Freshers: our 7 best budget tips for starting uni

  • Emma Finamore
  • Last updated 21 Oct 2015

It's ok, thank us later. 


If you started university this year, you'll already have worked out that organising your money can be tough, and even harder if your cash is running out quickly. Follow our easy steps to budget your life, and have a happy wallet. 

Get an NUS card

One of the quickest ways to save money: bag yourself an NUS card ASAP and enjoy money off all the things you’ll no doubt spend at least some of your student loan on, such as clothes, food (pizza, mainly) and toiletries.

Stores offering a generous NUS discount include Miss Selfridge, Topshop, Office and Superdrug, as well as Pizza Hut, Pizza Express and ASK Italian.

Pretty much all cinemas offer a student discount too, so if you want a cheap night out, the NUS card is most certainly your friend.

Plan meals in advance

Walking back from uni or in breaks between lectures you’re likely to want to pick up lunch and a coffee with your mates. Be careful with the frequency of this – if it turns into a daily habit, the costs will quickly mount up and have a significant impact on your finances.

Preparing your lunch at home is one of the easiest ways to save money over the week, and you’re more likely to make healthy choices.

Similarly, keep a healthy stash of snacks (for example cereal or pitta bread) that’s quick and easy to prepare after an evening at the pub – this could help you avoid late-night stops at the kebab place: cheaper and healthier!

Buy non-branded

The quality of supermarket value ranges is often indistinguishable from that of branded produce, the only difference is the price tag. Avoiding household names can mean a big saving, it’s worth looking beyond the labels.

This goes for everything, from clothes to medicine: branded pain killers for example are significantly more expensive than supermarket versions, which are often less than £1.

Get a 16-25 railcard

If you’re aged 16-25 you’ve probably got this one sussed, but for all those clueless kids out there: a 16-25 railcard will get you a whopping THIRD off all standard anytime, off-peak, standard advanced and first class advanced train trips.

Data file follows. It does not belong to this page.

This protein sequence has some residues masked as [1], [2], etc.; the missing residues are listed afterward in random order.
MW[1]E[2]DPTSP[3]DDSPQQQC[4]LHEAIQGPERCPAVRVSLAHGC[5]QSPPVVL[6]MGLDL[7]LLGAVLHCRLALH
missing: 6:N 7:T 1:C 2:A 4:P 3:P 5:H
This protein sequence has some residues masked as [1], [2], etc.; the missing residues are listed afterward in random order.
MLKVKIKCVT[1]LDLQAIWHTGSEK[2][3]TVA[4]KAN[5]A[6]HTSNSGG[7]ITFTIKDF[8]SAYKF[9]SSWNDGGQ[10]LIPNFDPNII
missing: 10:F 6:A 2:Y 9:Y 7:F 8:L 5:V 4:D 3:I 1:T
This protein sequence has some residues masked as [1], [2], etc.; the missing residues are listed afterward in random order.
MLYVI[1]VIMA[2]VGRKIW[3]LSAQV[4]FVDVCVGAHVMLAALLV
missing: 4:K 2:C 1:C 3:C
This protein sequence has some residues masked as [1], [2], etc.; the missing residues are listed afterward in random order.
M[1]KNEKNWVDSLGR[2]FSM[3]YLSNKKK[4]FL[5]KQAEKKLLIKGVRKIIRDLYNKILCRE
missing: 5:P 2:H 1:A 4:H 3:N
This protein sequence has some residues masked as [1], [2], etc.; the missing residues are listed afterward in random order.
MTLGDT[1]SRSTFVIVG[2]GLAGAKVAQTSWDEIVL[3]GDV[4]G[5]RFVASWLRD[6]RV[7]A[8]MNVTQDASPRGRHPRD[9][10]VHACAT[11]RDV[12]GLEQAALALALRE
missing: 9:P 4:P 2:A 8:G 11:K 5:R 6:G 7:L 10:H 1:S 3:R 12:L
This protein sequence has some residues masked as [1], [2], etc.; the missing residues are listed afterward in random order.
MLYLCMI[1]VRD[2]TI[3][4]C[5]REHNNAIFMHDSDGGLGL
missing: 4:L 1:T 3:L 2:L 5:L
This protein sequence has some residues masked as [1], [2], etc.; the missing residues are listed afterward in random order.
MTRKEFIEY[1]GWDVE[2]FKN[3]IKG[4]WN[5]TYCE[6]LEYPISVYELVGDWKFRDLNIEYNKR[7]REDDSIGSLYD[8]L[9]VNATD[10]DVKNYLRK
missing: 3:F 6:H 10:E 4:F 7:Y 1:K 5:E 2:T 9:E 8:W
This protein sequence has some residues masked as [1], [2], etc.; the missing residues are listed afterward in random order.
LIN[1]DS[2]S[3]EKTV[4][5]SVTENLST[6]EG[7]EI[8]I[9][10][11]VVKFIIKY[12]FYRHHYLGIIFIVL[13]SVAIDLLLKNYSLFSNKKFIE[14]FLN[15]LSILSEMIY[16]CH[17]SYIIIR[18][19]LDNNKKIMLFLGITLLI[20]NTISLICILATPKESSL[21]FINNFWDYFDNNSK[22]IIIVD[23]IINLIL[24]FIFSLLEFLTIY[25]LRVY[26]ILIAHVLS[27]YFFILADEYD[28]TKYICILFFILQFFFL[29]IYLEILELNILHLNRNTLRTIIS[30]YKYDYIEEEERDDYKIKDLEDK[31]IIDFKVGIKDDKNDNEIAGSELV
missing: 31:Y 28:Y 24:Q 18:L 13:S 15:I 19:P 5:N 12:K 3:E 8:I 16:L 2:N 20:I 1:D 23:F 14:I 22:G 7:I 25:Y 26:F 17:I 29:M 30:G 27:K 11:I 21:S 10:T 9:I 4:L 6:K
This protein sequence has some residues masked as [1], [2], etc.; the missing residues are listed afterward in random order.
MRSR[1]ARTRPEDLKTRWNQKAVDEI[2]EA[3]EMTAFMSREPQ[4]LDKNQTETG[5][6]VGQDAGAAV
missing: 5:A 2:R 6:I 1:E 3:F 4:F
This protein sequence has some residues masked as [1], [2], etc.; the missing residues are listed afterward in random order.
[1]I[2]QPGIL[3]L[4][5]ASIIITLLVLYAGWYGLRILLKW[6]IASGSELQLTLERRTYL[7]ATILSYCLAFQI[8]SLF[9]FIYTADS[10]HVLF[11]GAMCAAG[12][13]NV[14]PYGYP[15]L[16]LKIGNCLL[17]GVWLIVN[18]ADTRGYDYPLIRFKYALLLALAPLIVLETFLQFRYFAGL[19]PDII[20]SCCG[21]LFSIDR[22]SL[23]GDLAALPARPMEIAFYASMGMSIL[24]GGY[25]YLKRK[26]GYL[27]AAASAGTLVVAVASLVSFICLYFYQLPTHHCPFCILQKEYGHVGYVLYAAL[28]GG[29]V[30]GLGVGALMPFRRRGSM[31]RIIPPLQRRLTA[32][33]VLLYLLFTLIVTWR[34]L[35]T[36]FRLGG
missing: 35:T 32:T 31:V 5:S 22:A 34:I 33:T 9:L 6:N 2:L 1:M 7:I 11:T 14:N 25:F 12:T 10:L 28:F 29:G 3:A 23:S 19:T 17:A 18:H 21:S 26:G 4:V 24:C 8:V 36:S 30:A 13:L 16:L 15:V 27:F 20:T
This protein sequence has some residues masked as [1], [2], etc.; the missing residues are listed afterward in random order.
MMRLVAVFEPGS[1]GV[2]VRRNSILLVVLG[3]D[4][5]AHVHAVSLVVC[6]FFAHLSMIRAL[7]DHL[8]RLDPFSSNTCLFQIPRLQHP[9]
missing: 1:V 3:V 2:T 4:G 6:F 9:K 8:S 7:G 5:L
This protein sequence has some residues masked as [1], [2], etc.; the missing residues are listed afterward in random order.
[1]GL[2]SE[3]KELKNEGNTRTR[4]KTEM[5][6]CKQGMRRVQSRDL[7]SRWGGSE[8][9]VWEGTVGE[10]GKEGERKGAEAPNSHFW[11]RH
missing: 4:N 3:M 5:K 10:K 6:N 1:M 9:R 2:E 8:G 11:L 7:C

Priced at just £30 for a year, you only need to take a few trips before this little number has paid for itself. Especially handy for students who’ve moved far away from home, or just miss their mum a bit.

Be book savvy

Ok we know not all of you are taking English Literature, but there’s a strong chance whatever course you do you’ll be required to buy books for different modules and years.

Instead of buying them new, keep an eye out on the message board in your department: lots of students in other years (and sometimes even ex-students) will be trying to get rid of their old books, selling them cheap. This can save you potentially hundreds of pounds over the course of your degree.

The university bookshop might also facilitate a book swapping venture, where you can exchange the books you no longer need for ones you need for your new modules. Think of it as academic recycling.

Avoid cash machines that charge

Cash machine charges may seem small and inconsequential, but added up over weeks and months they can really have an impact on your cash flow.

The typical charge is £1.50, although there is no limit on the amount that can be charged. Some machines charge up to £2 per withdrawal, with a rare few charging a whopping £5.

If you withdraw small amounts (£20 or less) regularly with a charge of £1.50, you’ll be adding around 7.5% to the overall cost each time.

To avoid this, and save money by not paying charges, make sure you have cash on you when you need it, and withdraw from machines inside or outside any bank or building society – remember it doesn’t matter if it’s not your bank, they will allow you to withdraw cash for free. Those most likely to charge are machines located in petrol stations, pubs, clubs, newsagents or Post Offices.

Get a job

It might sound obvious but – for most university courses at least – there is plenty of space in your week for study AND paid work. Not only will you avoid getting in trouble with the bank by topping up your student loan, but your shifts will be time you aren’t able to spend money, and if you work in a pub, cafe or restaurant your meals could well be included too, which all adds up to a healthier, happier wallet. 


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